Sunday, October 30, 2011

Not So Creepy Critters

A couple months ago I was contacted by Karine Grigoryan, president of Agate NGO in Gyumri.  Karine has cerebral palsy, but that isn't holding her back.  Her limitless optimism and energy shined through on her very first message to me on Facebook.  She wanted to work with Homeland Handicrafts, and nothing was going to stop her.  I knew that Karine and I would get along famously because when I asked her to SMS me rather than call me due to a hearing impairment I have, she said that it was no problem as her own impairment prevents her from speaking clearly in the phone.

What a perfectly functional match we are!

I asked Karine to send me photos of what they make already, a normal first step.  The photos came, and were as expected- products that I have seen many times before, definitely nothing that will be appreciated as new in the market, nothing that I thought I could have an success in marketing.  We needed to come up with something new. 

I do not believe in sympathy purchases - a 'poor them' purchase.  I want people to buy Homeland Handicraft's products because they are exciting, new, interesting, quality products, good products for the money.  That is where sustainability will come from for Karine and Agate NGO- not sympathy for their impairments, but appreciation for their products, their talent and their hard work.

I noticed a beaded tree among the photos.  A large tree, very intricate, certainly haven taken many many hours to make and therefore expensive- not sale-able.  But the beading technique was what caught my eye.  I suggested to Karine that we focus on that technique, but make new, different, eye-catching items.

Thus, this queen ant.

And spiders.

And scorpions.

It takes a special person to appreciate these not so creepy critters.  Are you one of them?

Saturday, October 29, 2011

Crocheted Elephant, Anyone?

When you believe in a cause, there is no such thing as down time, days off, or 'can't be bothered' moods.  Today is Saturday in Yerevan, a day of the week that has become one of my most important days for delivering the Homeland Handicrafts message:  Jobs for women.  Jobs in the regions.  Jobs based on existing skills, techniques and materials.  Jobs through handicrafts.

And today was a good one.  Generous people, good people met with me to help me spread the joy.  Narek from Yerevan picked up his two hand-crocheted elephants from the Goris.  Adrineh from Canada, living in Yerevan picked up two half liter jars of jams and butter from Berd and a wooden bowl from Goris.  Marie from San Fransisco, a frequent visitor to Yerevan(and miraculously enough born and raised in an Ohio town not far from the one I grew up in) picked up three teddy bears and a bear shoulder bag from Berd as well as 40 Armenian heart magnet party favors from Kapan.  Then Sara from ArmeniaNow interviewed me about Homeland Handicrafts, with focus on the teddy bear project in Berd.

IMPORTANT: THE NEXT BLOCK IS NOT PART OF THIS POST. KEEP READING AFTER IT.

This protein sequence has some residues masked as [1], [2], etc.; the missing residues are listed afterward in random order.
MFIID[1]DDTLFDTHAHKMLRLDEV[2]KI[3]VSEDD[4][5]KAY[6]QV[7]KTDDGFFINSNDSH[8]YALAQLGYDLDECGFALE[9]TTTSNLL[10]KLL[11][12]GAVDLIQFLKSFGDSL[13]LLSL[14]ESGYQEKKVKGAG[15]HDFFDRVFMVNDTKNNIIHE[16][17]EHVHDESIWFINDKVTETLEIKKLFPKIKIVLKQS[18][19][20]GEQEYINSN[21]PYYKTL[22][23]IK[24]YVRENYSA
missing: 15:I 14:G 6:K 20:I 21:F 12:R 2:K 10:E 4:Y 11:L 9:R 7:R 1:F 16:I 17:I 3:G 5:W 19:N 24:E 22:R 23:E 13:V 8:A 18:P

A good day indeed.

I never dwell on the amount of money that has come in to the women.  I prefer to look at the number of working hours the purchases represent.  Today's sales represent about 165 working hours in total, or about one month's work for one woman.  Now, these hours were spread over Berd, Goris and Kapan.  But still, maybe a winter coat or a month of gas heating for a household was paid for today- not through charity, but through the skills of these hard-working women.  A small, yet significant victory.

And just now, an SMS arrived from Ursula saying that she wants two sets of six of the Armenian fruit coasters from Chinchin.  That will be our first little success with actually selling those coasters- the first little piece of work created in a new village.  Nine hours of work, for Chinchin.  Thanks, Ursula!

The day is young.  Crocheted elephant, anyone?

Friday, October 28, 2011

By the Hair of Their Chinny Chinchin

I thought we had it all planned out- arrival at 11, meet Arev- the newly designated leader of the knitting women in Chinchin- at the school.  There was quality to control, there was knitting needles and yarn to distribute.  A phone call to Arev the day before was not entirely understood by her or me, but the assumption was that that was the plan.  It's like that in Armenia.  You think it is all planned, but it never turns out that way.